The First-Due and The Building

The First-Due Company and Officer: Fire Engagement Photo by Kevin Brautlacht

The First-Due: Upon arrival when sizing-up and looking at the building(s) and occupancy, past operational experiences (both good and bad) give the officer and company experiences that define and determine how we further assess, react and expect similar structures and occupancies to perform at a given alarm.

The theory of naturalistic decision-making forms much of this basis and translates into assignments and implemented actions.

The Art and Science of Firefighting is predicated on a fundamental understanding of how fire affects a building, the compartment and its occupants; and the manner in which the companies engage upon arrival and transition into combat fire suppression at a structure fire.

We predicate with certain expectations that fire will travel in a defined (predictable) manner;

  •  That the building will react and perform under assumptions of past performance and outcomes,
  •  That fire will hold within a room and compartment for a predictable given duration of time;
  •  That the fire load package and related fire flows required will be appropriate for an expected size and severity  of fire encountered within a given building, occupancy and structural system,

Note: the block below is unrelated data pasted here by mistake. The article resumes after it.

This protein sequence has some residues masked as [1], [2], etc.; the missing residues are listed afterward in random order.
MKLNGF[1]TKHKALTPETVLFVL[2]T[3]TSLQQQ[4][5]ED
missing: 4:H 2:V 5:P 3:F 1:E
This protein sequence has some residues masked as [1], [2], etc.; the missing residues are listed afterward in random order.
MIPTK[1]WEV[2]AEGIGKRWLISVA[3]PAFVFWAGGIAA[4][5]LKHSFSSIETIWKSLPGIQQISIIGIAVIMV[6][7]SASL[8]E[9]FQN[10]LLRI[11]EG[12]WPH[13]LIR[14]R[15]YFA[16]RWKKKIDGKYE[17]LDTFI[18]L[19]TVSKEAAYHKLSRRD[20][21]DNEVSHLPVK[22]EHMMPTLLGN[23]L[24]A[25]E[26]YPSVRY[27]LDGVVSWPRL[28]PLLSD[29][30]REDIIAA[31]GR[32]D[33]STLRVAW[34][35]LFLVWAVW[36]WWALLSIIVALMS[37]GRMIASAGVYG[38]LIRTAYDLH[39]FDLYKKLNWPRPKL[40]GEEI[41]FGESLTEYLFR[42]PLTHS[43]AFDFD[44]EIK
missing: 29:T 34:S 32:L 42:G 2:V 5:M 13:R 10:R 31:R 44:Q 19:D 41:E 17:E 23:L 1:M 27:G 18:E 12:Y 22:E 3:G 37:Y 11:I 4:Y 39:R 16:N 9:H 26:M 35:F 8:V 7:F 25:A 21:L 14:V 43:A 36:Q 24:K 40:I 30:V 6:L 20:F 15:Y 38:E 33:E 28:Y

•  And given an appropriately trained and skilled staff to perform the requisite evolutions; we can safely and  effectively mitigate a structural fire situation in any given building type and occupancy.
  •  We assume we will have the adequacy of time to conduct and employ the required tasks identified to be of  importance based upon identified or assumed indicators;
  •  That the building will conform to the rules of firefighting engagement
Today’s incident demands on the fireground are unlike those of the recent past, requiring incident commanders; commanding and company officers and firefighters alike, to have increased technical knowledge of building construction with a heightened sensitivity to fire behavior and fire dynamics, a focus on operational structural stability of the compartment and building envelope and considerations related to occupancy risk versus the occupancy type and a profound need to understand required fire flow and application rated for effective fire suppression.
Understanding the building;  its complexities in terms of building anatomy, structural systems, building materials, configuration, design, layout, systems, protectives, methods of construction, engineering and inherent features, limitations, challenges and risks are fundamental for operational excellence on the fireground and firefighter safety.
Enhancements in the effectiveness of fire suppression tactical activities; specifically extinguishing the fire- reduce or eliminate the problematic fireground challenges and at time concurrent demands for resources and actions.

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